Study focuses on older women who sleep 6 hours or less or increase sleep duration by 2 hours or more over several years.
There is minimal research conducted to examine the relationship between sleep and type 2 diabetes. Specifically, previous research lacks data on baseline sleep duration; long-term changes in sleep duration and concomitant changes in diet, physical activity, weight and subsequent diabetes. Therefore, researcher Elizabeth M. Cespedes, SM, from the Harvard School of Public Health, and colleagues conducted a cohort study to identify these parameters. The cohort study included 59,031 women between ages of 55 and 83 years without diabetes. These subjects were participating in the Nurses’ Health Study in 2000. Investigators of the study identified the difference between subjects’ who reported 24-hour sleep duration in 1986 and 2000. On the other hand, diet, physical activity and other covariates were updated every 2-4 years. Subjects responded about their diabetes diagnosis through questionnaires.
Researchers found that through 2012, there were 3,513 documented incident cases of diabetes; 49% of women reported sleeping 7 to 8 hours per night in both 1986 and 2000. On the other hand, 15% of subjects consistently reported sleeping less than 6 hours, and 2% reported sleeping more than 9 hours. Furthermore, 5% of subjects reported decreases in sleep time of 2 hours or more during the 14-year study period; 7% reported sleep increases of 2 hours or more.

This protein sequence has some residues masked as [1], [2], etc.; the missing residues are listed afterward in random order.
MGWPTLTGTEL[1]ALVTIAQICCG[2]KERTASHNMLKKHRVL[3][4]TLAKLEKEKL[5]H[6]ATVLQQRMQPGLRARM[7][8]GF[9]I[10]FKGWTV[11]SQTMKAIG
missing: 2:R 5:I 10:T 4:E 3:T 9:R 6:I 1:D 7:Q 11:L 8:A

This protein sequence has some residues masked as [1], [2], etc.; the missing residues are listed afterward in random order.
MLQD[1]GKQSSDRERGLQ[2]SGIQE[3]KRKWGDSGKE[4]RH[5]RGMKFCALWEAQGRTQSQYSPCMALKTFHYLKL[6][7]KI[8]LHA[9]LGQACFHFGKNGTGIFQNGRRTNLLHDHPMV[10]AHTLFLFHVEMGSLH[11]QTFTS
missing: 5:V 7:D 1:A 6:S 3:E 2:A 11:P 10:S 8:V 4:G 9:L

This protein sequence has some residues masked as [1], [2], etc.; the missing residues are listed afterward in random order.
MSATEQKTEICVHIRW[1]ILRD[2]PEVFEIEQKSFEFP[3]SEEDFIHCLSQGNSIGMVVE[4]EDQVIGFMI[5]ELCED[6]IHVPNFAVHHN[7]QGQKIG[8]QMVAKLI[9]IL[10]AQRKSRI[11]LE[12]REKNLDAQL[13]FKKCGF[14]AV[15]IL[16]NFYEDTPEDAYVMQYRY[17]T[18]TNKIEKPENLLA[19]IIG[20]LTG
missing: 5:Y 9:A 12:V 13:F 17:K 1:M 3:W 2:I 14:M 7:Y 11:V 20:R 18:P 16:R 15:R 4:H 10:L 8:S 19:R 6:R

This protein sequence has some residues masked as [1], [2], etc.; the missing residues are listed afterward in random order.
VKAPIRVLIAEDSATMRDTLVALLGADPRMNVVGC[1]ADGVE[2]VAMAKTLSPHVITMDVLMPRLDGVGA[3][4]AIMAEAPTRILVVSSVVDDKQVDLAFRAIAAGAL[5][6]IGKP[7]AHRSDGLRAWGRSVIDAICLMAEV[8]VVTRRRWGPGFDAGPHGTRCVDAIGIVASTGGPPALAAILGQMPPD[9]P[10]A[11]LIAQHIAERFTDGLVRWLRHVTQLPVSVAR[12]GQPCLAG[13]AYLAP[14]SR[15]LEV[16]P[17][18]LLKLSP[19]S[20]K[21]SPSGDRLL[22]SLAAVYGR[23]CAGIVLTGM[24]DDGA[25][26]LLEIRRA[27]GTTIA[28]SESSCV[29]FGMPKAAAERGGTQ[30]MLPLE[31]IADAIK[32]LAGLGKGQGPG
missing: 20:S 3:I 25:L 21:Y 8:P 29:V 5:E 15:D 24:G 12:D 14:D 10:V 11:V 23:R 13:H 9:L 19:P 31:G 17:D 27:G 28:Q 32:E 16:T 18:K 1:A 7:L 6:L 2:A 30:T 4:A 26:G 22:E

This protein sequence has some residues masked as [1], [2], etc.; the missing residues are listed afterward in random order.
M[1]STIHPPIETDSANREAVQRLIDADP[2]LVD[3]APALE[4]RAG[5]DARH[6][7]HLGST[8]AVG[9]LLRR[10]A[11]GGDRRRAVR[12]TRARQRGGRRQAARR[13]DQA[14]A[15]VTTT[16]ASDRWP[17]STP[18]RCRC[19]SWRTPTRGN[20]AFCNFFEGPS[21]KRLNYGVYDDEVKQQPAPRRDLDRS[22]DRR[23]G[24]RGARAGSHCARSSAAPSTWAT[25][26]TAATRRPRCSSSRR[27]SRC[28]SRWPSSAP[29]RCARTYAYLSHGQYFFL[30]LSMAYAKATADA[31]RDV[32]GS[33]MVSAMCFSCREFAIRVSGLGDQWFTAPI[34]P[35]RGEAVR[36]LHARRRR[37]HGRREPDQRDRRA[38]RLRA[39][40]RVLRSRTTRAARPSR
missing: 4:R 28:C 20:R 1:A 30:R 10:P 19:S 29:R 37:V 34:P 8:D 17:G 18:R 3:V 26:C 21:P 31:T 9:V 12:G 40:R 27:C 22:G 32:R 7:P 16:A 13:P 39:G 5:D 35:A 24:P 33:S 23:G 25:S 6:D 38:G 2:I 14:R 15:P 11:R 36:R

Authors believe that both increases and decreases in sleep duration are associated with greater diabetes risk; however, this risk did not persist after adjustment for decreases in sleep.
- Chronic short sleep duration is associated with higher risk for diabetes.
- Adverse associations are linked between sleep duration, diet quality and physical activity. However, diet and physical activity does not mediate the association between increased sleep duration and diabetes.
- It is not evident to conclude that short or long sleepers who achieve normative sleep durations will experience benefits for metabolic health.
Cespedes, Elizabeth M., et al. “Long-term changes in sleep duration, energy balance and risk of type 2 diabetes.” Diabetologia (November 2, 2015): 1-9.